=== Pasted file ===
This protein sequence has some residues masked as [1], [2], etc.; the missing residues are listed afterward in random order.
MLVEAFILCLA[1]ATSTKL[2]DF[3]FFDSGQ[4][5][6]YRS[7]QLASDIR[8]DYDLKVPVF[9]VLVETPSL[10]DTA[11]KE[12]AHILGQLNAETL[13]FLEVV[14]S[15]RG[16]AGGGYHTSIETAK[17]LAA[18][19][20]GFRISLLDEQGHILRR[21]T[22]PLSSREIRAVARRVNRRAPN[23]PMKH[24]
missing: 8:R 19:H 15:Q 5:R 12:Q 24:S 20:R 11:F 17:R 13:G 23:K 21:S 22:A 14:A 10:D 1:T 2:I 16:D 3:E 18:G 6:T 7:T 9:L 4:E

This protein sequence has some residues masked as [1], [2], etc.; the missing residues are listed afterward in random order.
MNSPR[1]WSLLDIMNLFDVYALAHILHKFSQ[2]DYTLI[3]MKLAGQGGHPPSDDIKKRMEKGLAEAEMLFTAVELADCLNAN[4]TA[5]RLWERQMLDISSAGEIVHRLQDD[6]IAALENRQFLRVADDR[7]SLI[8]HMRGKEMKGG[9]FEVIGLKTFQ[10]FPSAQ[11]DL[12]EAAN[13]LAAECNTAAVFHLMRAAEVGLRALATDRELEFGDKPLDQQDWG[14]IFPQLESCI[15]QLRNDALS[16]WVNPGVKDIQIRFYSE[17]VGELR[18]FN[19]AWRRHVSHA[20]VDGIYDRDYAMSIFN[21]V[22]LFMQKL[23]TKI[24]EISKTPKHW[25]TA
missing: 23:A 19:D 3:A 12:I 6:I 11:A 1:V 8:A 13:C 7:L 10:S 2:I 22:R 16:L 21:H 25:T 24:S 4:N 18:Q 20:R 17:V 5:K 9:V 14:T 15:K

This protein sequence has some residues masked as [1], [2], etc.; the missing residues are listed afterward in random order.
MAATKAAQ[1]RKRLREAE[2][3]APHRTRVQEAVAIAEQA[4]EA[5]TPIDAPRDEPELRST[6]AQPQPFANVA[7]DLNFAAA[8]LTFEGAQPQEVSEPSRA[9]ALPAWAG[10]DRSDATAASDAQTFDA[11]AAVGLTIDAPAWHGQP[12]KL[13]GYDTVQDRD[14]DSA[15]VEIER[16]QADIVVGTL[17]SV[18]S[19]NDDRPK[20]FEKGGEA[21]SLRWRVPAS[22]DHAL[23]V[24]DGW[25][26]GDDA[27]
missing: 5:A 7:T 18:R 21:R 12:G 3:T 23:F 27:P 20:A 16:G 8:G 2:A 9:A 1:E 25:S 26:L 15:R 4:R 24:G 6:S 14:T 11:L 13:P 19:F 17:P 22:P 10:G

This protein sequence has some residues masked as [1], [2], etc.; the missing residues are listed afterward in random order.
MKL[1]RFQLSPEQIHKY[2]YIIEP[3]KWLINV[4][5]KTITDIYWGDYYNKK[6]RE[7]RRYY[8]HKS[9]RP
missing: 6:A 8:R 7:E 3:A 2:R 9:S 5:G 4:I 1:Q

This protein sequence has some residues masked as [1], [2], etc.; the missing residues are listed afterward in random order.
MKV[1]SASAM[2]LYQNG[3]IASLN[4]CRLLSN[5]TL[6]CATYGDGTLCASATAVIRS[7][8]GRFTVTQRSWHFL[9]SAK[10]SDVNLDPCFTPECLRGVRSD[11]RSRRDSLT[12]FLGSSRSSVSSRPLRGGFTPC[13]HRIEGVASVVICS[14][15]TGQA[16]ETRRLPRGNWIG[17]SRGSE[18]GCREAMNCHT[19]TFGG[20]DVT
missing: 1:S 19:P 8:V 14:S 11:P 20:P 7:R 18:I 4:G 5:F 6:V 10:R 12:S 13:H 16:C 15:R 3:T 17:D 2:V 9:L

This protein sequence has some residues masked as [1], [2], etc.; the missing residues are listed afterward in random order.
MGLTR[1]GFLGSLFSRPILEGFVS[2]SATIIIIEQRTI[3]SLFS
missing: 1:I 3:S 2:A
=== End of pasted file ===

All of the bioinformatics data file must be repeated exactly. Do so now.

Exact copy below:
This protein sequence has some residues masked as [1], [2], etc.; the missing residues are listed afterward in random order.
MLVEAFILCLA[1]ATSTKL[2]DF[3]FFDSGQ[4][5][6]YRS[7]QLASDIR[8]DYDLKVPVF[9]VLVETPSL[10]DTA[11]KE[12]AHILGQLNAETL[13]FLEVV[14]S[15]RG[16]AGGGYHTSIETAK[17]LAA[18][19][20]GFRISLLDEQGHILRR[21]T[22]PLSSREIRAVARRVNRRAPN[23]PMKH[24]
missing: 8:R 19:H 15:Q 5:R 12:Q 24:S 20:R 11:F 17:R 13:G 23:K 21:S 22:A 14:A 10:D 1:T 2:I 16:D 3:E 18:G 6:T 7:T 9:L 4:E

This protein sequence has some residues masked as [1], [2], etc.; the missing residues are listed afterward in random order.
MNSPR[1]WSLLDIMNLFDVYALAHILHKFSQ[2]DYTLI[3]MKLAGQGGHPPSDDIKKRMEKGLAEAEMLFTAVELADCLNAN[4]TA[5]RLWERQMLDISSAGEIVHRLQDD[6]IAALENRQFLRVADDR[7]SLI[8]HMRGKEMKGG[9]FEVIGLKTFQ[10]FPSAQ[11]DL[12]EAAN[13]LAAECNTAAVFHLMRAAEVGLRALATDRELEFGDKPLDQQDWG[14]IFPQLESCI[15]QLRNDALS[16]WVNPGVKDIQIRFYSE[17]VGELR[18]FN[19]AWRRHVSHA[20]VDGIYDRDYAMSIFN[21]V[22]LFMQKL[23]TKI[24]EISKTPKHW[25]TA
missing: 23:A 19:D 3:A 12:I 6:I 11:A 1:V 8:A 13:C 7:L 10:S 2:I 22:R 16:L 21:H 25:T 24:S 4:N 18:Q 20:R 17:V 5:K 9:V 14:T 15:K

This protein sequence has some residues masked as [1], [2], etc.; the missing residues are listed afterward in random order.
MAATKAAQ[1]RKRLREAE[2][3]APHRTRVQEAVAIAEQA[4]EA[5]TPIDAPRDEPELRST[6]AQPQPFANVA[7]DLNFAAA[8]LTFEGAQPQEVSEPSRA[9]ALPAWAG[10]DRSDATAASDAQTFDA[11]AAVGLTIDAPAWHGQP[12]KL[13]GYDTVQDRD[14]DSA[15]VEIER[16]QADIVVGTL[17]SV[18]S[19]NDDRPK[20]FEKGGEA[21]SLRWRVPAS[22]DHAL[23]V[24]DGW[25][26]GDDA[27]
missing: 5:A 7:T 18:R 21:R 12:G 3:T 23:F 27:P 20:A 16:G 8:G 2:A 9:A 1:E 25:S 26:L 15:R 4:R 24:G 6:S 14:T 11:L 13:P 19:F 17:P 22:P 10:G

This protein sequence has some residues masked as [1], [2], etc.; the missing residues are listed afterward in random order.
MKL[1]RFQLSPEQIHKY[2]YIIEP[3]KWLINV[4][5]KTITDIYWGDYYNKK[6]RE[7]RRYY[8]HKS[9]RP
missing: 6:A 8:R 7:E 3:A 2:R 9:S 5:G 4:I 1:Q

This protein sequence has some residues masked as [1], [2], etc.; the missing residues are listed afterward in random order.
MKV[1]SASAM[2]LYQNG[3]IASLN[4]CRLLSN[5]TL[6]CATYGDGTLCASATAVIRS[7][8]GRFTVTQRSWHFL[9]SAK[10]SDVNLDPCFTPECLRGVRSD[11]RSRRDSLT[12]FLGSSRSSVSSRPLRGGFTPC[13]HRIEGVASVVICS[14][15]TGQA[16]ETRRLPRGNWIG[17]SRGSE[18]GCREAMNCHT[19]TFGG[20]DVT
missing: 1:S 19:P 8:V 14:S 11:P 20:P 7:R 18:I 4:G 5:F 6:V 10:R 12:S 13:H 16:C 15:R 3:T 17:D 2:V 9:L

This protein sequence has some residues masked as [1], [2], etc.; the missing residues are listed afterward in random order.
MGLTR[1]GFLGSLFSRPILEGFVS[2]SATIIIIEQRTI[3]SLFS
missing: 1:I 3:S 2:A